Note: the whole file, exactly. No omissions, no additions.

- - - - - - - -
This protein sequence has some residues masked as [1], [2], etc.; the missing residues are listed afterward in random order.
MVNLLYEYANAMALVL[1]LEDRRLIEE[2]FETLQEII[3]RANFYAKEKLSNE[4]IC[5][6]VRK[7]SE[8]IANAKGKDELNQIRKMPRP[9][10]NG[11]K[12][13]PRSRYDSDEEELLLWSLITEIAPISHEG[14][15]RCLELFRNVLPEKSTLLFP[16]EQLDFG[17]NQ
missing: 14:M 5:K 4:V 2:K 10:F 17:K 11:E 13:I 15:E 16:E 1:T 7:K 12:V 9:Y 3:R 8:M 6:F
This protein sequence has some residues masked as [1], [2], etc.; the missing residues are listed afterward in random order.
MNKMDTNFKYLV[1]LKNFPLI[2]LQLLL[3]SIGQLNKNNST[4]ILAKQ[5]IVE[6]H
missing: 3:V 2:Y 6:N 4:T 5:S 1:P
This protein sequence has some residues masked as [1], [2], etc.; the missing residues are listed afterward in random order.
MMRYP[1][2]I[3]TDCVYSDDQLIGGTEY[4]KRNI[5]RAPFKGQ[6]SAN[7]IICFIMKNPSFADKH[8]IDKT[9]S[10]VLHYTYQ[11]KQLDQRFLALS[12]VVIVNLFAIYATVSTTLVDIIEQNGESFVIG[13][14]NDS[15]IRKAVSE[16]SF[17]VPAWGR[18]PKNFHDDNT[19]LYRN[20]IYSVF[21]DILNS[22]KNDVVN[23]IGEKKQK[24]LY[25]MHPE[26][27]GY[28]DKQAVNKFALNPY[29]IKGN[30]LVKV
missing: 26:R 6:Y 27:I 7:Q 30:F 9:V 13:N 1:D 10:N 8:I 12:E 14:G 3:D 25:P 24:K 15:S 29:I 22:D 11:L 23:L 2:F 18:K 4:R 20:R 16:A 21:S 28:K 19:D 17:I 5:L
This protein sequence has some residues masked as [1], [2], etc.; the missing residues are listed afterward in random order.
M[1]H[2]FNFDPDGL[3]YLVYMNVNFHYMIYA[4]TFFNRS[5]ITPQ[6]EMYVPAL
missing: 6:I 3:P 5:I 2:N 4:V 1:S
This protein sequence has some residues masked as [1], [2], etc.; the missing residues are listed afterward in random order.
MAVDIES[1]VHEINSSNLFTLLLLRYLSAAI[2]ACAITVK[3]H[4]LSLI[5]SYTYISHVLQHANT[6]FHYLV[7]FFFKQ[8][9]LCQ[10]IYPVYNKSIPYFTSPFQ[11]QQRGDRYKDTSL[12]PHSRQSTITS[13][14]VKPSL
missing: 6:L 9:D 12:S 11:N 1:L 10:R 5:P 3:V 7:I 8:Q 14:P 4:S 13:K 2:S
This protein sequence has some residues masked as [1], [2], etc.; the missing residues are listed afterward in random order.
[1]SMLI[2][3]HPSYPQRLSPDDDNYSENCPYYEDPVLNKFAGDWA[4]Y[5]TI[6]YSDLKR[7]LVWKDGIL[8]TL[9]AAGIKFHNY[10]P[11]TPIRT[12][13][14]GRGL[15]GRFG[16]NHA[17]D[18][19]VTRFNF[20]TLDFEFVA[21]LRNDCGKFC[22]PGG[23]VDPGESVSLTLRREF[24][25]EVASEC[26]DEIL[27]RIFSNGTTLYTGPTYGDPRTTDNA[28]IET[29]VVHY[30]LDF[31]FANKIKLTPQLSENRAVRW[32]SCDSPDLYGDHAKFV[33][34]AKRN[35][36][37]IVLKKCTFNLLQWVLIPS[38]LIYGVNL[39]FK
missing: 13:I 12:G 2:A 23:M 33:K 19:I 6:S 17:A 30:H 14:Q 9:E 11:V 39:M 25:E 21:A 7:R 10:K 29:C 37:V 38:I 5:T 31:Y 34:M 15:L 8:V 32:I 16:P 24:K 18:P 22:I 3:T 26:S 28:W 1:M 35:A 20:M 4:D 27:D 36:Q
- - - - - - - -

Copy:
This protein sequence has some residues masked as [1], [2], etc.; the missing residues are listed afterward in random order.
MVNLLYEYANAMALVL[1]LEDRRLIEE[2]FETLQEII[3]RANFYAKEKLSNE[4]IC[5][6]VRK[7]SE[8]IANAKGKDELNQIRKMPRP[9][10]NG[11]K[12][13]PRSRYDSDEEELLLWSLITEIAPISHEG[14][15]RCLELFRNVLPEKSTLLFP[16]EQLDFG[17]NQ
missing: 14:M 5:K 4:V 2:K 10:F 17:K 11:E 13:I 15:E 16:E 1:T 7:K 12:V 9:Y 3:R 8:M 6:F
This protein sequence has some residues masked as [1], [2], etc.; the missing residues are listed afterward in random order.
MNKMDTNFKYLV[1]LKNFPLI[2]LQLLL[3]SIGQLNKNNST[4]ILAKQ[5]IVE[6]H
missing: 3:V 2:Y 6:N 4:T 5:S 1:P
This protein sequence has some residues masked as [1], [2], etc.; the missing residues are listed afterward in random order.
MMRYP[1][2]I[3]TDCVYSDDQLIGGTEY[4]KRNI[5]RAPFKGQ[6]SAN[7]IICFIMKNPSFADKH[8]IDKT[9]S[10]VLHYTYQ[11]KQLDQRFLALS[12]VVIVNLFAIYATVSTTLVDIIEQNGESFVIG[13][14]NDS[15]IRKAVSE[16]SF[17]VPAWGR[18]PKNFHDDNT[19]LYRN[20]IYSVF[21]DILNS[22]KNDVVN[23]IGEKKQK[24]LY[25]MHPE[26][27]GY[28]DKQAVNKFALNPY[29]IKGN[30]LVKV
missing: 26:R 6:Y 27:I 7:Q 30:F 9:V 13:N 1:D 10:N 8:I 12:E 14:G 3:D 25:P 24:K 15:S 29:I 22:D 11:L 23:L 2:F 18:K 4:R 20:R 16:A 21:S 28:K 19:D 17:I 5:L
This protein sequence has some residues masked as [1], [2], etc.; the missing residues are listed afterward in random order.
M[1]H[2]FNFDPDGL[3]YLVYMNVNFHYMIYA[4]TFFNRS[5]ITPQ[6]EMYVPAL
missing: 6:I 3:P 5:I 2:N 4:V 1:S
This protein sequence has some residues masked as [1], [2], etc.; the missing residues are listed afterward in random order.
MAVDIES[1]VHEINSSNLFTLLLLRYLSAAI[2]ACAITVK[3]H[4]LSLI[5]SYTYISHVLQHANT[6]FHYLV[7]FFFKQ[8][9]LCQ[10]IYPVYNKSIPYFTSPFQ[11]QQRGDRYKDTSL[12]PHSRQSTITS[13][14]VKPSL
missing: 6:L 9:D 12:S 11:N 1:L 10:R 5:P 3:V 7:I 8:Q 14:P 4:S 13:K 2:S
This protein sequence has some residues masked as [1], [2], etc.; the missing residues are listed afterward in random order.
[1]SMLI[2][3]HPSYPQRLSPDDDNYSENCPYYEDPVLNKFAGDWA[4]Y[5]TI[6]YSDLKR[7]LVWKDGIL[8]TL[9]AAGIKFHNY[10]P[11]TPIRT[12][13][14]GRGL[15]GRFG[16]NHA[17]D[18][19]VTRFNF[20]TLDFEFVA[21]LRNDCGKFC[22]PGG[23]VDPGESVSLTLRREF[24][25]EVASEC[26]DEIL[27]RIFSNGTTLYTGPTYGDPRTTDNA[28]IET[29]VVHY[30]LDF[31]FANKIKLTPQLSENRAVRW[32]SCDSPDLYGDHAKFV[33][34]AKRN[35][36][37]IVLKKCTFNLLQWVLIPS[38]LIYGVNL[39]FK
missing: 13:I 12:G 2:A 23:M 33:K 19:I 6:S 17:A 30:H 14:Q 9:E 11:V 39:M 25:E 21:A 7:R 10:K 29:C 37:V 38:I 5:T 31:Y 34:M 15:L 8:V 32:I 16:P 24:K 18:P 22:I 3:T 26:S 28:W 1:M 35:A 20:M 4:D 27:D 36:Q